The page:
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Risuteganib complements anti-VEGF treatment for diabetic macular edema

VIENNA — Integrin inhibitor risuteganib was effective in complementing the anti-VEGF pathway when administered sequentially to an anti-VEGF drug in patients with diabetic macular edema, according to the results of the DEL MAR phase 2b trial.

“Positive results were driven by patients who responded poorly to anti-VEGF therapy, exactly the patients who need the most help,” Pravin Dugel, MD, said at the Euretina meeting.

Integrins are cell surface receptors that mediate cell-to-cell interaction with further downstream kinase signaling and are upregulated in times of oxidative stress, Dugel said. They are associated with several systemic disease including cancer and autoimmune diseases.

“Four isoforms of integrins are most important in ophthalmology, and risuteganib inhibits three of those isoforms,” Dugel said.

In the trial, the effects of sequential vs. combined Avastin (bevacizumab, Roche/Genentech) and Luminate (risuteganib, Allegro Ophthalmics) treatment were compared with bevacizumab monotherapy. Best results in terms of visual acuity were obtained in the sequential arm of the study, which involved a loading dose of bevacizumab followed by three risuteganib injections at weeks 1, 4 and 8. Visual acuity improved significantly over the course of treatment and continued to improve for a further 12 weeks, meeting the primary endpoint of the study.

“We can conclude that the integrin inhibitor pathway complements the anti-VEGF pathway when given sequentially,” Dugel said. “Sequential administration of this drug allows for an immediate anti-permeability effect driven by the anti-VEGF, followed by long-term reduction of oxidative stress.”

Phase 3 studies are currently planned in the U.S. and Europe.

Reference:

Dugel P, et al. Randomized, prospective, double-masked, controlled phase 2b trial to evaluate the safety and efficacy of ALG-1001 (Luminate) in diabetic macular edema (DME). Presented at: Euretina; Sept. 20-23, 2018; Vienna.

 

Disclosure: Dugel reports he is a consultant to Allegro Ophthalmics, Allergan, Novartis, Alcon and Genentech.

VIENNA — Integrin inhibitor risuteganib was effective in complementing the anti-VEGF pathway when administered sequentially to an anti-VEGF drug in patients with diabetic macular edema, according to the results of the DEL MAR phase 2b trial.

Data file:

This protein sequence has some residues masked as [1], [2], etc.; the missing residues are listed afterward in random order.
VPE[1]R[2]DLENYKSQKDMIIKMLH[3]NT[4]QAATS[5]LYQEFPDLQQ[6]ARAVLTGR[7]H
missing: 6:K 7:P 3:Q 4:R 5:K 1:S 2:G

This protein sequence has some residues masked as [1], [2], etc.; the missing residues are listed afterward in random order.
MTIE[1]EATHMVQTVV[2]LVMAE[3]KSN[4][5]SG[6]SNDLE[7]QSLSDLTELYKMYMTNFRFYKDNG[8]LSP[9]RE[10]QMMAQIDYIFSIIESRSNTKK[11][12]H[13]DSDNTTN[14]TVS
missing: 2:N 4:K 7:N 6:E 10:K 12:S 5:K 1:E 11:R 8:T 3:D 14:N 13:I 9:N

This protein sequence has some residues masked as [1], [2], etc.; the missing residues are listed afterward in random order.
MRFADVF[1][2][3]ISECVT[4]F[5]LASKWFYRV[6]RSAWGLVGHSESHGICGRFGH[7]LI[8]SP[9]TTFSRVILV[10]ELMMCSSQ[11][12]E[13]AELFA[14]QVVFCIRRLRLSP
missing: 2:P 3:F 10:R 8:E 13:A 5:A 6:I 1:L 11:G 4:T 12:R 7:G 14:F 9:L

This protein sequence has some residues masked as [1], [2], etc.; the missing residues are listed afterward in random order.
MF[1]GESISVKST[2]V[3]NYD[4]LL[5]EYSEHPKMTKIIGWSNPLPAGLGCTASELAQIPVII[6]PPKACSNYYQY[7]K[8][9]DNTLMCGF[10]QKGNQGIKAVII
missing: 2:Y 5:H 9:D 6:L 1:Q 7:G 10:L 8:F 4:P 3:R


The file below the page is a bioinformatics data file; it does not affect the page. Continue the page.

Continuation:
“Positive results were driven by patients who responded poorly to anti-VEGF therapy, exactly the patients who need the most help,” Pravin Dugel, MD, said at the Euretina meeting.

Integrins are cell surface receptors that mediate cell-to-cell interaction with further downstream kinase signaling and are upregulated in times of oxidative stress, Dugel said. They are associated with several systemic disease including cancer and autoimmune diseases.

“Four isoforms of integrins are most important in ophthalmology, and risuteganib inhibits three of those isoforms,” Dugel said.

In the trial, the effects of sequential vs. combined Avastin (bevacizumab, Roche/Genentech) and Luminate (risuteganib, Allegro Ophthalmics) treatment were compared with bevacizumab monotherapy. Best results in terms of visual acuity were obtained in the sequential arm of the study, which involved a loading dose of bevacizumab followed by three risuteganib injections at weeks 1, 4 and 8. Visual acuity improved significantly over the course of treatment and continued to improve for a further 12 weeks, meeting the primary endpoint of the study.

“We can conclude that the integrin inhibitor pathway complements the anti-VEGF pathway when given sequentially,” Dugel said. “Sequential administration of this drug allows for an immediate anti-permeability effect driven by the anti-VEGF, followed by long-term reduction of oxidative stress.”

Phase 3 studies are currently planned in the U.S. and Europe.

Reference:

Dugel P, et al. Randomized, prospective, double-masked, controlled phase 2b trial to evaluate the safety and efficacy of ALG-1001 (Luminate) in diabetic macular edema (DME). Presented at: Euretina; Sept. 20-23, 2018; Vienna.

 

Disclosure: Dugel reports he is a consultant to Allegro Ophthalmics, Allergan, Novartis, Alcon and Genentech.

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